Layby Weed Control Options for Flue-Cured Tobacco Production

Introduction

Weed control has always been a major focus of tobacco farmers; however, within recent years this issue has gained increasing attention for a number of reasons.  With a growing emphasis on export markets and meeting the demands of those markets, now more than ever it is critical that producers take appropriate action to ensure that certain quality standards are met.  While there are a relatively small number of herbicides (seven) labeled for use in tobacco production, and even fewer approved for mid or late season application, there are management practices that can implemented that have great benefit

Weed Control Issues

Season long weed control is the desire of every farmer, regardless of location or commodity; however, such expectations are often difficult to meet.  Tobacco production is no exception to this concept but often times it is held to a higher standard by producers and industry personnel.  The tobacco plant itself and the management practices imposed during its production are extremely beneficial from a weed control standpoint; alternatively, some of these practices can also make weed control more difficult than in other crops.

The first point of consideration is that the tobacco plant itself grows extremely fast under conducive environmental conditions.  During the first two to four weeks after transplanting the plant experiences pronounced lateral growth that covers the vast majority of a raised plant bed.  It is during this time that smaller, newly germinated weeds can be shaded and outcompeted for sunlight, water, and essential nutrients.  The downside to this factor is that coverage is reduced for the few herbicides that can be broadcast applied over the top of tobacco plants at this stage.  These herbicides (Command, Devrinol, and Poast) require adequate soil or weed coverage (as is the case with Poast) to ensure maximum effectiveness.  The issue of sufficient coverage is made greater when plant size is considered later in the growing season.  Furthermore, as the season progresses, fewer products are labeled with this application method.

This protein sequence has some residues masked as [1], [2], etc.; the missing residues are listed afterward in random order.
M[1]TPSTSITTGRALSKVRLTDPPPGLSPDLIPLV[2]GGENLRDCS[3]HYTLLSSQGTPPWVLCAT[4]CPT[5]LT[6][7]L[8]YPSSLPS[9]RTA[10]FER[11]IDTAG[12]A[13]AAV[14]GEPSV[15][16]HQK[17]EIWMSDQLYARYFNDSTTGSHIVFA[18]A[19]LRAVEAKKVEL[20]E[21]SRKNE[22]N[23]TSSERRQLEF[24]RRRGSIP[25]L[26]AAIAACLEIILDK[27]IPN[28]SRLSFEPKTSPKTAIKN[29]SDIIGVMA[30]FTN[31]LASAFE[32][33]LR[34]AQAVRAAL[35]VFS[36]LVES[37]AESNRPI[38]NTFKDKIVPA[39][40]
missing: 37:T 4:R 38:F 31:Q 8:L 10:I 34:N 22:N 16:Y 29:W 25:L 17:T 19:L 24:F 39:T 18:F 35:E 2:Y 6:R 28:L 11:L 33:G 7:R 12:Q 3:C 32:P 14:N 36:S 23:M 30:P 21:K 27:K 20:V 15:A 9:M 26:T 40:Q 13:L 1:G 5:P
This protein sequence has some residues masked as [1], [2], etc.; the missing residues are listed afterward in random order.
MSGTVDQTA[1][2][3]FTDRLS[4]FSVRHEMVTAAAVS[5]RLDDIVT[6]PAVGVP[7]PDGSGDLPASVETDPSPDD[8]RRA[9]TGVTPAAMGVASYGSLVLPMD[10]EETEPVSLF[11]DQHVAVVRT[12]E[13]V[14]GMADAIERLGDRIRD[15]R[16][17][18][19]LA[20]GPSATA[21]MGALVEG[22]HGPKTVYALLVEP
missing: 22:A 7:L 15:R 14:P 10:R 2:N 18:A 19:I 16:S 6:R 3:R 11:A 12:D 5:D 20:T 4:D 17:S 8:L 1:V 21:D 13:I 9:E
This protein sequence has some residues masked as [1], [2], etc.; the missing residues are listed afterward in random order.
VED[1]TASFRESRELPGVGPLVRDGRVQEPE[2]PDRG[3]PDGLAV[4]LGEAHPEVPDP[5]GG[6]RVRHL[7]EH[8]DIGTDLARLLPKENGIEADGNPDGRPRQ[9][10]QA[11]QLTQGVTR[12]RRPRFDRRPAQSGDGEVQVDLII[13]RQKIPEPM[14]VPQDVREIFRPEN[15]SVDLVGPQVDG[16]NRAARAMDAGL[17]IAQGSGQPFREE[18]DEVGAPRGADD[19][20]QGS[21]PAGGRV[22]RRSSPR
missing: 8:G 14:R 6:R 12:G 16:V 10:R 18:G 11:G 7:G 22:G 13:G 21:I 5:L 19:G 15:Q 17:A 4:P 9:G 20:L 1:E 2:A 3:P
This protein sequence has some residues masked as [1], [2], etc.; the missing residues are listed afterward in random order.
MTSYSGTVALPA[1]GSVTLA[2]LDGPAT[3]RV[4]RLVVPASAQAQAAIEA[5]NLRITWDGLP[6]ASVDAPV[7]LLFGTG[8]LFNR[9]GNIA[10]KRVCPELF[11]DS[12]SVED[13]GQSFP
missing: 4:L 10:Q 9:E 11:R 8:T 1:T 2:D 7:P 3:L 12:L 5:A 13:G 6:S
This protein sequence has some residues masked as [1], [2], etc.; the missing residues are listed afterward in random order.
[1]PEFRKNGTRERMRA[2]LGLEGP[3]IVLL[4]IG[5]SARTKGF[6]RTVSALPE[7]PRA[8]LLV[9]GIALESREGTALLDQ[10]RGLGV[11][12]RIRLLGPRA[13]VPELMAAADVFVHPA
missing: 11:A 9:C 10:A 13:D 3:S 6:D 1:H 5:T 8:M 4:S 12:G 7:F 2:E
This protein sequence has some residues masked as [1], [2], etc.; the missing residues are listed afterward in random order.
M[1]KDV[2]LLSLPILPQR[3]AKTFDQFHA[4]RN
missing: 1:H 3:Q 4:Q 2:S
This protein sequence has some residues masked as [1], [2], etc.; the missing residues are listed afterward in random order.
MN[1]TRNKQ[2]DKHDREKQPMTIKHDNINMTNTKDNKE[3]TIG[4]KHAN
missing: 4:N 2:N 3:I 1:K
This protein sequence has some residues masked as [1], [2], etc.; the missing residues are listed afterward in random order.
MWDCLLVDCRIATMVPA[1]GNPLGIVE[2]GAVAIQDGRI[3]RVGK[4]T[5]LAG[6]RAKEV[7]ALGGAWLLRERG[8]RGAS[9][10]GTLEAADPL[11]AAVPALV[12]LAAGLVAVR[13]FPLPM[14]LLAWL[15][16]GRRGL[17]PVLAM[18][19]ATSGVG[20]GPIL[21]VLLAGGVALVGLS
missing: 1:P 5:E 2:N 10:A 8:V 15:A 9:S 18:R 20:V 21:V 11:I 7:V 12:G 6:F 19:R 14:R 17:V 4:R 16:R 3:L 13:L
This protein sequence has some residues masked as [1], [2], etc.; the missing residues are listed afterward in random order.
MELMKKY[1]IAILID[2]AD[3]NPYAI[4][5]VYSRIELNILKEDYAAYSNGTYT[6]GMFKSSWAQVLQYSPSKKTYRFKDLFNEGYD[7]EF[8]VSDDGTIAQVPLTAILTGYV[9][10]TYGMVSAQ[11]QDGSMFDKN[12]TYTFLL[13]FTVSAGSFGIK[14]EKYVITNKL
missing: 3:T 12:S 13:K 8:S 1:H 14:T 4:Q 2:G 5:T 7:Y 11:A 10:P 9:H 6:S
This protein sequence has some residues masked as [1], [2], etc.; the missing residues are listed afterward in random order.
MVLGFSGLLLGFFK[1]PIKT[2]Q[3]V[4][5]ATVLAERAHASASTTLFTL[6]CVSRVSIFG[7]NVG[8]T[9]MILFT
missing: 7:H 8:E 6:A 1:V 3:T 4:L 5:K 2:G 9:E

The second point of consideration is the length of the growing season.  In most cases, flue-cured tobacco will be in the field for five to five-and-a-half months, which is an extremely long period of time to guarantee complete weed suppression from any control practice.  In addition, as the harvesting portion of the season progresses, leaves are removed from the plant which opens the crop canopy and allows greater light penetration.  It is during this time that many weed species grow uninhibited due to the breakdown and/or leaching of herbicide materials and the impractical nature of cultivation at this stage of crop growth.  Weeds and weed seed can contaminate harvested as well as cured leaf, thus reducing the quality and value of US tobacco.  There are no labeled herbicide options when this occurs late in the growing season.

Points of Consideration for Improving Weed Control

Despite the many weed related issues experienced in tobacco production, exceptional late season control can be realized.  What follows are brief points that growers might consider.

Early season weed control is key to late season suppression.  Simply stated, the less weed pressure experienced at the beginning of the season, the less pressure typically experienced later in the season.  There are a number of recommended practices that can be implemented early in the growing season, all of which, when used in combination, will aid in weed suppression.

o   Deep Tillage-In current times, deep tillage is not a common practice due to its increased cost and the implementation of conservation plans on many farming operations.  However, research in multiple crops, including tobacco, has demonstrated that weed populations can decrease when deep tillage is utilized during field preparation.  Deep tillage inverts the top 6-10 inches of the soil profile, thus burying weed seed at a depth that germination is not possible.

o   Pre-transplanting Herbicides-Most herbicides labeled for use in tobacco production have pre-emergence (PRE) control of a broad range of weed species.  It is recommended that producers explore these options when making production related decisions.  The two most commonly used PRE herbicides in tobacco production are Spartan (sulfentrazone) and Command (clomazone).  Spartan provides excellent control of nutsedge, morningglory, and amaranth (Pigweed) species while Command will control most grasses and ragweed species.  It is estimated that 60% of the tobacco acreage in North Carolina receives both of these herbicides.  For additional early season herbicide information please see the North Carolina State University Flue-Cured Tobacco Production Guide.